If you had millions of dollars to toss around, what would you do with it? Would you fund a worthy cause, start a school, or help a startup? We would all like to think we'd do something worthwhile with our money, but odds are, we'd probably do what millionaire Jimmy Goldstein has done for the last couple decades. We'd party. In Jimmy Goldstein's case, he found a way to party with a whole lot of people multiple times over the course of the year. Jimmy Goldstein is an NBA "superfan". With a net worth of $100 million, he can afford to follow his favorite sport around the country, and he does. He spends upwards of $500,000 per year on floor tickets, plane tickets to the games, and celebratory after-parties. When he's not sitting court side, he's buying and selling trailer parks and commercial real estate. He's very good at his job, and has become quite wealthy brokering some of the biggest real estate deals in Southern California. However, there is one property that he has held on to for himself, for decades – the famed Sheats Goldstein Residence. It only takes a quick tour of the 4,500 square foot mansion, to understand why the notorious party boy and NBA lover chose to keep this one for himself.
The Sheats Goldstein Residence was designed between 1961 and 1963, and construction began in 1963. Created by award-winning architect John Lautner, the residence was built for Helen and Paul Sheats and their five children. The design is one of the most well-known and celebrated examples of American Organic Architecture. The home was designed from the inside out, and the exterior structure is built directly into the surrounding landscape in such a way that it is an extension of the environment around the home. Rather than leveling the surrounding rocks and vegetation, a practice that is common in most building projects, Lautner absorbed the landscape into the design itself, solving any structural issues through architectural adaptations as he went along. The result is a truly striking and one-of-a-kind home. The house has five bedrooms, four and a half bathrooms, and a living room that opens out onto a large terrace. When the home was first constructed, the living room and the outdoor terrace were only separated by forced air. There was no actual wall. The original structure also feature windows that looked directly into the pool behind the house. It allowed Mrs. Sheats to keep an eye on her children in the pool, while she worked in her studio, which was below ground level.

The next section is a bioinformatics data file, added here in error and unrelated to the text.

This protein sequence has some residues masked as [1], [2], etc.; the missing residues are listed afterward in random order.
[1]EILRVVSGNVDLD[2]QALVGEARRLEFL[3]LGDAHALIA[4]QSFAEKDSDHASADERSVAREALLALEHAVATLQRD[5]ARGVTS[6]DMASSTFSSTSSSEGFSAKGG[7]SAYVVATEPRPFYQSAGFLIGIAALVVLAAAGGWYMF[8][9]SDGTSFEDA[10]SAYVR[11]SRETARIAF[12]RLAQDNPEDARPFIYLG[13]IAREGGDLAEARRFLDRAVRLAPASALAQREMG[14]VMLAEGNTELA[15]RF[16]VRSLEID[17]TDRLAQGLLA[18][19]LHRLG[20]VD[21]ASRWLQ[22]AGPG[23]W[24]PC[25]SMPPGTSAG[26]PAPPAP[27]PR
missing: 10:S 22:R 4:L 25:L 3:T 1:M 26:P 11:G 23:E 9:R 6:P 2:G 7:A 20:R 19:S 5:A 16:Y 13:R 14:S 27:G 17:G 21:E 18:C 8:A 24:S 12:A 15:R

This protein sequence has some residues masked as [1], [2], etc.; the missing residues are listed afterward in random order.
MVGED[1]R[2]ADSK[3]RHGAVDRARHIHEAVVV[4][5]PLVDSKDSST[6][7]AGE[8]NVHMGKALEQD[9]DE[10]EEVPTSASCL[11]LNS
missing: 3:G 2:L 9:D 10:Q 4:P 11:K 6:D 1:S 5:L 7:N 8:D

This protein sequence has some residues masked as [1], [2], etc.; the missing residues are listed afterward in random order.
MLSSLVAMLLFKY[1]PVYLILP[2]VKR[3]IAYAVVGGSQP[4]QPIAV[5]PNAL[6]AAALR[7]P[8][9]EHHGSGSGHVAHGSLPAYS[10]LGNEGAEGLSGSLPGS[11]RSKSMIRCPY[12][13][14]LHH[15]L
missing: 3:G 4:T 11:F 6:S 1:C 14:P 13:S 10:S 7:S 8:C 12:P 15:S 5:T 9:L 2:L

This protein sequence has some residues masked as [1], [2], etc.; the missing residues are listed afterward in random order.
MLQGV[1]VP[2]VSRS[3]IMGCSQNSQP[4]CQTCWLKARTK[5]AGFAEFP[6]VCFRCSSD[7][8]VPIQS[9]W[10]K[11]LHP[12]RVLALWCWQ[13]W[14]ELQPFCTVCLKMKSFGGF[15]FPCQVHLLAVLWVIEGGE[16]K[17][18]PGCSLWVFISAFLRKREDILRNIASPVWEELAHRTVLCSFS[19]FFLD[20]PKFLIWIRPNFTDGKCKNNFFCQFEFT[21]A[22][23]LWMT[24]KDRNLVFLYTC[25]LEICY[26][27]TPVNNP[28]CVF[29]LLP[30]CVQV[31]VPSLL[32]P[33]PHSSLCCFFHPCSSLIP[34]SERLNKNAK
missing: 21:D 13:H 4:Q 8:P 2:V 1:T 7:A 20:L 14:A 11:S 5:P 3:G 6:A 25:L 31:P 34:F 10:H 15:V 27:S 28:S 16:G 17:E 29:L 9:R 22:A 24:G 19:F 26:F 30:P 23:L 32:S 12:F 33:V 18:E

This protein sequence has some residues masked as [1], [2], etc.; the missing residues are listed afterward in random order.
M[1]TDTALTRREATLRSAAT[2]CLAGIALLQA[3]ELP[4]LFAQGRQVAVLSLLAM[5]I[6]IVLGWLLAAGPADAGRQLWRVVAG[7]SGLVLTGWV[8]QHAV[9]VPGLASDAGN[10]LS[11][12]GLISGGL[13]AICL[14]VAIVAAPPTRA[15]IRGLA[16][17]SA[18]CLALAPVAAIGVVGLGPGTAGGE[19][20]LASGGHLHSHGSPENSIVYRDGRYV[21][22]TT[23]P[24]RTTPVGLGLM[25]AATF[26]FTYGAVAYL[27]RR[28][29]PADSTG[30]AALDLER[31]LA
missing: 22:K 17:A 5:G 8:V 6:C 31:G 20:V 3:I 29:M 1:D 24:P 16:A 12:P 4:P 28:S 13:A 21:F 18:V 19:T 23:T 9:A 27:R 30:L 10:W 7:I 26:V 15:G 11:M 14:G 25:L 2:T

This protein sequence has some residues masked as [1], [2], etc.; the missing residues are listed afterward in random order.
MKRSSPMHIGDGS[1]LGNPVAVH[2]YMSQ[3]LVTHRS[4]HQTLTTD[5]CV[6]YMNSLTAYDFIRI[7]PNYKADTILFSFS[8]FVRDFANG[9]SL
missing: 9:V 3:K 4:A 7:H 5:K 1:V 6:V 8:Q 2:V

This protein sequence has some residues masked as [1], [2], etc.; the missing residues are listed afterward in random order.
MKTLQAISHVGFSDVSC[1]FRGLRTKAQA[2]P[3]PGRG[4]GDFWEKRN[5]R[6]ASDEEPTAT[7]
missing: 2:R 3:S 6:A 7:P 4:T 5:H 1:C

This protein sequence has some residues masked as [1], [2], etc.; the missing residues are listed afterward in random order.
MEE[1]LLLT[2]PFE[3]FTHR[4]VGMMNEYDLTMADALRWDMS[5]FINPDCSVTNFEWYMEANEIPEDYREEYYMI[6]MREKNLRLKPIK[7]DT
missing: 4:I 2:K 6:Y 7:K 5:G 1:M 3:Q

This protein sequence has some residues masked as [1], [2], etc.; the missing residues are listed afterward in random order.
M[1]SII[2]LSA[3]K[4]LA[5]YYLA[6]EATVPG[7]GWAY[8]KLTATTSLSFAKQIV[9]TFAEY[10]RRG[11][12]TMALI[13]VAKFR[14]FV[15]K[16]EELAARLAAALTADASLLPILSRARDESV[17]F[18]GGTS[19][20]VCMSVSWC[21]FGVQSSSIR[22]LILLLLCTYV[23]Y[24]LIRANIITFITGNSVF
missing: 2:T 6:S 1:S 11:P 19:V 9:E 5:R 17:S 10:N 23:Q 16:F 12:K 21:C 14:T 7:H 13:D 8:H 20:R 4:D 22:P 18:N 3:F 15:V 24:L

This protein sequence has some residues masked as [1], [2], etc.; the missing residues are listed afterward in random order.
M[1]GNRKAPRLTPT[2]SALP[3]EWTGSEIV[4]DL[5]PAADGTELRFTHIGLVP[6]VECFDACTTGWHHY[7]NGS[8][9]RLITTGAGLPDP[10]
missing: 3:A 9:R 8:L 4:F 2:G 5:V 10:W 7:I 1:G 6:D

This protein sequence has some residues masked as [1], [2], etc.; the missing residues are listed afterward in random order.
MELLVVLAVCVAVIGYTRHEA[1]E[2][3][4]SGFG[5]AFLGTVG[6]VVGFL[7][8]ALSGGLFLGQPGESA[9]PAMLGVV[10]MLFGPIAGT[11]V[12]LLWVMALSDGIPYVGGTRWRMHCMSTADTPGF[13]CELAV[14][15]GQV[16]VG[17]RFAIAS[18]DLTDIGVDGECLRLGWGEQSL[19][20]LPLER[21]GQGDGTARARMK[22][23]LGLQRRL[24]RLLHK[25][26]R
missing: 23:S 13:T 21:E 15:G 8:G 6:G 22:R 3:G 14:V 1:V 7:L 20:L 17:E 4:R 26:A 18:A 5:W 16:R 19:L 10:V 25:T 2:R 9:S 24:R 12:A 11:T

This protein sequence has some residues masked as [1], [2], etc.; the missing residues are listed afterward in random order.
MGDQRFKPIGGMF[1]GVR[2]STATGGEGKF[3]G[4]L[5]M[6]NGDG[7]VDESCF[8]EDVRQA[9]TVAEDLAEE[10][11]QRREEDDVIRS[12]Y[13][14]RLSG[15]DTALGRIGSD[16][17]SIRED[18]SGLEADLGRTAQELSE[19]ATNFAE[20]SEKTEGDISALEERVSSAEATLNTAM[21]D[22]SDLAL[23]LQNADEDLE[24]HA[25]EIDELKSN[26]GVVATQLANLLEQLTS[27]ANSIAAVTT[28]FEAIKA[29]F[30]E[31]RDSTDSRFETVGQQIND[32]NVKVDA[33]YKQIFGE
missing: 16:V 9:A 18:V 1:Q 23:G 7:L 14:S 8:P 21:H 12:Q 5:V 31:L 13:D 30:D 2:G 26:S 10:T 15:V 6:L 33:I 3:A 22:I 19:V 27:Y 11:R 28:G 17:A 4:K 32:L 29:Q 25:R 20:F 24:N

The Sheats eventually moved on and two other people subsequently owned the home. Eventually it was left empty and began to decay. Jimmy Goldstein purchased it in 1972, with the goal of restoring and improving it. He re-hired John Lautner to expand on the original design, and over the course of the next 20 years, they did their best to make the house as perfect as they could. Renovations have continued, despite the fact that Lautner passed away in 1994. The home has been featured in multiple films, including "Charlie's Angels: Full Throttle" and "The Big Lebowski".
In addition to the home itself, there is also an art installation that on sits on the hill just below the structure, designed by James Turrell. The installation, called "Above Horizon", was commissioned by Jimmy Goldstein. It was meant to be a collaboration between Lautner and Turrell, but Lautner passed away before the installation was fully underway. "Above Horizon" features a room with portals and a concrete lounge. Every evening, the room turns into a mind-boggling sky and light show, created by thousands of LED lights.
So Jimmy Goldstein has pretty clearly answered the question of what he would do with millions of dollars. He does it fairly regularly. He buys NBA tickets and amazing properties. While it isn't exactly humanitarian aid, restoring the Sheats Goldstein Residence is a pretty awesome venture. It's preserving a piece of America's architectural legacy that is one-of-a-kind and quite spectacular. He may be the most outlandish NBA "superfan" around, but there's no denying that Jimmy Goldstein has got great taste in real estate.
Sheats-Goldstein House Gallery: